City health officials were converting the Lion Hotel on South Lincoln Street in to a temporary Spanish flu hospital.
Tue., Oct. 2, 2018
Gonzaga University, in its new wartime role as a military training school, “impressively mustered into the service of their country” 350 students.
Wed., Sept. 26, 2018
Liberty Loan (war bond) workers approached I. Erickson, 31, a logger from Sweden, in a restaurant on Main Avenue and asked him to purchase a bond. He refused, and further …
Sun., Sept. 23, 2018
The White Pine Sash Co. of Spokane announced that it would be devoting itself entirely to war work.
UPDATED: Fri., Sept. 21, 2018, 8:13 a.m.
The Clemmer Theater (today’s Bing Crosby Theater) held its first-ever “peach pit matinee” – and ended up collecting 2,500 pounds of peach pits.
Tue., Sept. 18, 2018, 11:23 a.m.
Nearly 3,000 cases of Spanish flu had been reported, although one overly optimistic official said that it had appeared “only in a mild form.”
Wed., Sept. 12, 2018
100 years ago in Spokane: Draft for World War I expands to 45-year-olds and Spokane residents lined up
13 million more American men were streaming into polling places to register for the draft.
Tue., Sept. 11, 2018
100 years ago in Spokane: J. Stanley Webster wins primary to take on Congressman C.C. Dill who opposed declaring war
Judge J. Stanley Webster won the 1918 Republican primary in the race to represent Eastern Washington in Congress and incumbent C.C. Dill, who opposed the United States’ entry into World …
Wed., Sept. 5, 2018
All Jewish soldiers at Fort George Wright and other Army training schools were being allowed a furlough for the weekend “to celebrate the Jewish New Year.”
Mon., July 30, 2018, 11:18 a.m.
All three of Spokane’s hospitals announced plans to train young women as nurse’s aides for the French battlefront.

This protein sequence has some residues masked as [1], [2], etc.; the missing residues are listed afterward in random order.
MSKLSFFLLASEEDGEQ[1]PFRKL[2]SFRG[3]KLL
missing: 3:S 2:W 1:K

Sat., July 28, 2018
Spokane police believed they had a German spy in their clutches. “He said he was Charles Stromier, age 32, a native of Holland, but an investigation of his effects showed …
Fri., July 13, 2018
Gonzaga University “had added the third gold star to its service flag” – meaning, the third former Gonzaga student had died in wartime service. The latest was Louis P. Mutty, …
Thu., July 12, 2018
Miss Grade Edgington, a professor in the University of Washington’s department of journalism, said that newspapers can and should hire women to ease the wartime labor shortage.
Tue., July 10, 2018
The local “Mercury” boys – telegraph messenger boys – went on strike until the Western Union Co. met their two demands. One of those demands seems a bit jarring to …
Tue., July 3, 2018
100 years ago in Spokane: Local surgeon back from France predicts World War I to last many more years
Dr. James A. Neff, a former Spokane surgeon who just returned from service in France, predicted that the war in Europe might continue at least five more years. “Germany isn’t …
Wed., June 27, 2018
Do women teachers make schools a “hotbed of pacifism”? That was the charge made by Dr. Henry Suzzallo, the chairman of the state council of defense.